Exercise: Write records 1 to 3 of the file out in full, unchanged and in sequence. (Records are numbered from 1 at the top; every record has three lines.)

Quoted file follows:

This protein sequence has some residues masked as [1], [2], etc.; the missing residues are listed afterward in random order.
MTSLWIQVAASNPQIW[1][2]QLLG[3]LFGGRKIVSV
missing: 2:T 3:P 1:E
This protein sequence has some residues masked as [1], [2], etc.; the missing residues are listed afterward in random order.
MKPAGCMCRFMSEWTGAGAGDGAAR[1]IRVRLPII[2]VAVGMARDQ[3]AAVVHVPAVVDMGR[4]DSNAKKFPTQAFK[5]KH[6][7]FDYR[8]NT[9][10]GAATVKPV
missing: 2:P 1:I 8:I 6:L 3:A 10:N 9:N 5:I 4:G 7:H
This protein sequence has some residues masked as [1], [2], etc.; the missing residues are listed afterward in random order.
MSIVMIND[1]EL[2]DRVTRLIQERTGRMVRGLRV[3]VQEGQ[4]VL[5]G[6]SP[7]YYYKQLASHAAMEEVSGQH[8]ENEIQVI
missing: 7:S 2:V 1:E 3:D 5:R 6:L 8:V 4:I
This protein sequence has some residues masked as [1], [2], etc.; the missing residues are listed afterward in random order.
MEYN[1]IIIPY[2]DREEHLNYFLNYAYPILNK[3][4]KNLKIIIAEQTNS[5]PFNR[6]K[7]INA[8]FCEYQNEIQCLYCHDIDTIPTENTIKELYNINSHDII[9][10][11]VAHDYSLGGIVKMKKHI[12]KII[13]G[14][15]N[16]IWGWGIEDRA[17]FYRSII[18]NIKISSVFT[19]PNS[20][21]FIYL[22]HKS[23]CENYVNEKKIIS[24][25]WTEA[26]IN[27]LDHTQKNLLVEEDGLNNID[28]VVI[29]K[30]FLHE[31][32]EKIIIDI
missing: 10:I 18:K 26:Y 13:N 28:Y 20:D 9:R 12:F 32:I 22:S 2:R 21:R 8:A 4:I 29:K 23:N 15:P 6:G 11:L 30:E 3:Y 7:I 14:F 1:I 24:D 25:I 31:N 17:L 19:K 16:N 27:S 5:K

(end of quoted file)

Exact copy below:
This protein sequence has some residues masked as [1], [2], etc.; the missing residues are listed afterward in random order.
MTSLWIQVAASNPQIW[1][2]QLLG[3]LFGGRKIVSV
missing: 2:T 3:P 1:E
This protein sequence has some residues masked as [1], [2], etc.; the missing residues are listed afterward in random order.
MKPAGCMCRFMSEWTGAGAGDGAAR[1]IRVRLPII[2]VAVGMARDQ[3]AAVVHVPAVVDMGR[4]DSNAKKFPTQAFK[5]KH[6][7]FDYR[8]NT[9][10]GAATVKPV
missing: 2:P 1:I 8:I 6:L 3:A 10:N 9:N 5:I 4:G 7:H
This protein sequence has some residues masked as [1], [2], etc.; the missing residues are listed afterward in random order.
MSIVMIND[1]EL[2]DRVTRLIQERTGRMVRGLRV[3]VQEGQ[4]VL[5]G[6]SP[7]YYYKQLASHAAMEEVSGQH[8]ENEIQVI
missing: 7:S 2:V 1:E 3:D 5:R 6:L 8:V 4:I